“The problem with this picture is that in vaulting (Advanced Equities) to its high perch in the VC world, Daubenspeck and Badger have left a wake of aggrieved customers, furious former employees, lawsuits and more than their share of busted startups,” Forbes reported. “At least 18 former clients have filed arbitration complaints accusing the firm of wrongdoing. Separately, six brokers have alleged that AE stiffed them for millions of dollars.”
In June this year Advanced Equities was ordered by a Financial Industry Regulatory Authority (FINRA) arbitration panel to pay $4.5 million to one of its former brokers, John Galinsky, over breach of contract claims.
“The panel finds that Respondents (including Badger and Daubenspeck) exhibited a reckless disregard for the warrant rights of the broker and breached their fiduciary duties to the broker,” the FINRA dispute resolution said.
Bloom Energy was one of the companies that Galinsky raised capital for, without receiving commission, according to FINRA. After the ruling was announced, Advanced Equities reached an agreement with Badger for him to leave the firm.
Another company Advanced Equities raised money for is Fisker Automotive, which has also experienced legal problems (in addition to recalls of its sole electric vehicle, the Karma, pictured). Fisker has boasted that it has received more than $1 billion in private investment, yet couldn’t perform well enough to receive its full $529 million loan award from the Department of Energy. Advanced Equities says its niche is in late-stage equity financing, where it “bridge(s) the gap between venture money and traditional corporate finance.”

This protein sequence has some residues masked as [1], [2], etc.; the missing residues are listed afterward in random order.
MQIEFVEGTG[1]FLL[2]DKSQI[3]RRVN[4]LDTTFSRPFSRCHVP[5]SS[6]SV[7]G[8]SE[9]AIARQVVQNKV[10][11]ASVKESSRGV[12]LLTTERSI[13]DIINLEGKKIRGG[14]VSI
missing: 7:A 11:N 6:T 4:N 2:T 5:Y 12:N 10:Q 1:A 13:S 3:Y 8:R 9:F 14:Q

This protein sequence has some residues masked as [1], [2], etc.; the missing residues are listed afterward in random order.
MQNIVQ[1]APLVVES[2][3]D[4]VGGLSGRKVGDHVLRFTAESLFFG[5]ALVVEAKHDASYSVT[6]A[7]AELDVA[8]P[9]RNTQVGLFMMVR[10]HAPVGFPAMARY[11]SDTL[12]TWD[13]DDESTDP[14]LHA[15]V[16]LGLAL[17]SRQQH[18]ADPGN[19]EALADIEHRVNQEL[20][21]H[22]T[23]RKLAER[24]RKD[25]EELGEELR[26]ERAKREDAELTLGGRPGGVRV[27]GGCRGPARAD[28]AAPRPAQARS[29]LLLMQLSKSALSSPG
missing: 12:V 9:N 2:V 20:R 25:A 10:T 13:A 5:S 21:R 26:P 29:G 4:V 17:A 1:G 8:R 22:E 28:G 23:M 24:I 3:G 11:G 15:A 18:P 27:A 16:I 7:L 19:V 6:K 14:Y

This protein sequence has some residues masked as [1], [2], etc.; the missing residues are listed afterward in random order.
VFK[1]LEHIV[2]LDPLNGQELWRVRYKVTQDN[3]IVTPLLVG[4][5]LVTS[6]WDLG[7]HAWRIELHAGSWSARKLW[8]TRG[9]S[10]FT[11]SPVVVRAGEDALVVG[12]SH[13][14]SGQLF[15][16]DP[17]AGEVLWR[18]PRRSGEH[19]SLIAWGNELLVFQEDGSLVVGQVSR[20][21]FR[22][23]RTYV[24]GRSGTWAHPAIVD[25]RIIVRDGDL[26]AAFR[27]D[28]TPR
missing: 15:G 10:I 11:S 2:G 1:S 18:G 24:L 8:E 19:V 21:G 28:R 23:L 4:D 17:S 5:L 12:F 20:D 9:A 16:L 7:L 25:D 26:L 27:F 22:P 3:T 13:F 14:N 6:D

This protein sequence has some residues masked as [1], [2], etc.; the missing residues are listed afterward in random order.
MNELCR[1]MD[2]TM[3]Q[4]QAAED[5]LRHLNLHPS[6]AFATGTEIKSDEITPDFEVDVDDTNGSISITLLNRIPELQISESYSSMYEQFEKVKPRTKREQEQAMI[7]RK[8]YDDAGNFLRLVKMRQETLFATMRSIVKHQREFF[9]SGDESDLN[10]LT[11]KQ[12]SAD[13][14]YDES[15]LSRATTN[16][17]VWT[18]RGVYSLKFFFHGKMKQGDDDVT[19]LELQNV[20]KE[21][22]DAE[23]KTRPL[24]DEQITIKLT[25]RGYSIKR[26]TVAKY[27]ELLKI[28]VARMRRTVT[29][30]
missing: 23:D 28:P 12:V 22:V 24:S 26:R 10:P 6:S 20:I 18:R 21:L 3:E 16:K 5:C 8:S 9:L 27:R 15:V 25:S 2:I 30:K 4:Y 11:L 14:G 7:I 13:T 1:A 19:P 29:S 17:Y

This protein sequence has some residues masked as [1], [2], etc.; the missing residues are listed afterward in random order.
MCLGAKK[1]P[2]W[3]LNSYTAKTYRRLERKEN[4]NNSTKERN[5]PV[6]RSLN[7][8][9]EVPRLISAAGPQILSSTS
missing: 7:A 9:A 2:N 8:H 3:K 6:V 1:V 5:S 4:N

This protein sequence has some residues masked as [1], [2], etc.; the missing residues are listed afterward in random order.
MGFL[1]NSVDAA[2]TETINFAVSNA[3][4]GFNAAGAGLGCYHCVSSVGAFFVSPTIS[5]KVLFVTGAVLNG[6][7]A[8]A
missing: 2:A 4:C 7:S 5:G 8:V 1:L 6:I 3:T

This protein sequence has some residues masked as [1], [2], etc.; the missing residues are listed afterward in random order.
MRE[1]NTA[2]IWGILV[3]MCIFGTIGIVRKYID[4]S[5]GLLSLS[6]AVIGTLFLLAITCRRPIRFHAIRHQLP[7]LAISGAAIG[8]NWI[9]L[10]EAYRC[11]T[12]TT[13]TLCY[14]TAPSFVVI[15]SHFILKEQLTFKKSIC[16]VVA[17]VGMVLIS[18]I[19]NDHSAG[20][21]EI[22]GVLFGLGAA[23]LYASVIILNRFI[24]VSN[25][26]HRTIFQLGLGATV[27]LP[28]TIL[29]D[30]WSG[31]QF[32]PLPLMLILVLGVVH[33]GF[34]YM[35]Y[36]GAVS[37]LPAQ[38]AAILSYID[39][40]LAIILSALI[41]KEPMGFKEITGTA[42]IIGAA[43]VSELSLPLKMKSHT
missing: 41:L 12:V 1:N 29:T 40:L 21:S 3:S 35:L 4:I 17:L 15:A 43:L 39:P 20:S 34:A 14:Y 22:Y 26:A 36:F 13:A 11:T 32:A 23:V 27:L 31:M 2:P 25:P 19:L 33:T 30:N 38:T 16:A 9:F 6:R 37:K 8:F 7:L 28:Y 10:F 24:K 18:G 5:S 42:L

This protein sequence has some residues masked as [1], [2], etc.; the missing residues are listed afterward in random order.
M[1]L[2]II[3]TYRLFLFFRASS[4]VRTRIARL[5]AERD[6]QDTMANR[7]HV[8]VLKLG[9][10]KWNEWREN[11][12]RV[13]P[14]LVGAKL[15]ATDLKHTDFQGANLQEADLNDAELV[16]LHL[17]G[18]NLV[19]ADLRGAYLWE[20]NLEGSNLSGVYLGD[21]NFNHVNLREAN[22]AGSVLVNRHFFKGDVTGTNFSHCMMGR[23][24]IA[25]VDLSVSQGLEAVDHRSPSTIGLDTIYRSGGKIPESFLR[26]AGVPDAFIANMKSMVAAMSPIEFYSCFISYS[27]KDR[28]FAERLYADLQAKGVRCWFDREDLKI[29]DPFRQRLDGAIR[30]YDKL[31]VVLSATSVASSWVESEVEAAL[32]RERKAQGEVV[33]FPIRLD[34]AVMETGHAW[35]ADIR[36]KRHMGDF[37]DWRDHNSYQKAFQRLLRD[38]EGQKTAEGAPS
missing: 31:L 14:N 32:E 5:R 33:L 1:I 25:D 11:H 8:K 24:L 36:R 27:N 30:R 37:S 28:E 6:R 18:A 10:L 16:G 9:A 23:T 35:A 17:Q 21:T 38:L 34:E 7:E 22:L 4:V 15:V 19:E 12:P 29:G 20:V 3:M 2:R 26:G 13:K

In February an investor sued Fisker and Advanced Equities for their alleged failure to perform fiduciary duties and for fraud. He alleged that after he bought $210,000 of preferred stock between 2009 and 2011, Fisker and Advanced Equities demanded more than $83,000 “due to Fisker’s urgent need for equity capital,” or else he would lose privileges that came with his purchase of earlier stock.